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Since my entire job centers around relationships with customers, once I quit it's all over. No way I would want to start over with a new employer. There is no way at this stage of the game I could make half what I do today with a minimal amount of effort.
This is probably the greatest reason why I'm stuck in OMY syndrome. The FI part was much more direct and absolute than the RE part of FIRE for me. Hopefully I'm making progress and will be reasonably confident enough to take the leap by early '16.
This equals me to a T. It'd be a one way street for me as well. It sucks not being able to take time off but the golden (well, gold plated anyway) handcuffs keep me sticking around. Also, after owning my own company for 11 years and reporting to no one, the idea of someday having to go back to work and report to some Other idiot other than me makes me shudder.

Mind you, I got driven to and from the Toyota dealership this week in their courtesy shuttles. Both driven by old retired guys who do four shifts of 4 hours a week. They enjoy driving around, talking to people and getting to drive the new types of vehicles every year. Not my bag at all but I guess there are opportunities if your plans don't quite work out.
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Old 08-22-2014, 09:08 AM   #25
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NO NO NO NO NO NO NO.

The best hour of my week is 530-630am on Monday morning, when the people drive by on their way to work while I'm having a leisurely cup of coffee.....and watching out the window while in my robe!

The second best hour(s).....Sunday afternoon/evening when my stomach is NOT in knots anticipating Monday morning....60 minutes ticking clock don't scare me now!
My favorite hour of the week (day?) now is between 8 AM and 9 AM because that was the hour I spent trying to get ready to catch the train to go to work. It usually included racing around and trying to force myself to eat breakfast while still groggy, often making myself a little nauseous by the time I was done running for said train. Since I ERed, I don't have to do much of anything except watch TV and do stuff on the PC before starting to eat breakfast at 9 AM, a better hour for me to have a very leisurely breakfast.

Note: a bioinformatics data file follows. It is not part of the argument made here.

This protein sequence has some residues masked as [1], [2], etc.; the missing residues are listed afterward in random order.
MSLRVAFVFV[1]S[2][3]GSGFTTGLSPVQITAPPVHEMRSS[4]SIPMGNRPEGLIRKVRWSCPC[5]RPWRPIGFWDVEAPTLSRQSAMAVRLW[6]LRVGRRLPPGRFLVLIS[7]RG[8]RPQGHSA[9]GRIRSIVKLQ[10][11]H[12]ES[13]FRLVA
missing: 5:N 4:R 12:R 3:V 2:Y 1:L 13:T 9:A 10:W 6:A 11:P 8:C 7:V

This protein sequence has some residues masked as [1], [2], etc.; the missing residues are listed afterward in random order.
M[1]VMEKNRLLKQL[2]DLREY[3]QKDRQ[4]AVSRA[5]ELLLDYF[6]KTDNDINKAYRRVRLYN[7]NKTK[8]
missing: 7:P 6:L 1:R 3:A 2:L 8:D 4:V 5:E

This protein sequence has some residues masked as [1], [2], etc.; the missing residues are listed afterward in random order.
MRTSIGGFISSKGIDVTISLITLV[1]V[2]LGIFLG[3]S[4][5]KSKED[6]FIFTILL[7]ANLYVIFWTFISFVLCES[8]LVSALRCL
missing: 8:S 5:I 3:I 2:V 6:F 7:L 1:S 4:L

Sadly, I am often awake at 5:30 AM because I have to pee. But I can go back to sleep and not have t worry about oversleeping the alarm clock cuz I don't need to use one any more LOL!
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Old 08-22-2014, 10:11 AM   #26
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Disagree with article's general perspective, and think most data do not support it. According to gov't (BLS), the US participation rate for 55+ (and every age sub-category) has been INcreasing over past 20+ years while that of younger groups has been progressively DEcreasing.
Civilian labor force participation rates by age, sex, race, and ethnicity

Not sure if 55+ crowd can't retire or just won't, but data show this is NOT an issue unique to the present economic "recovery". Are more and more older Americans working longer (& paying more taxes) so their adult kids can hang out and scrape by on the dole? If the BLS stats do represent a lesser work ethic amongst the upcoming generation(s), then the best of times may be in the rearview mirror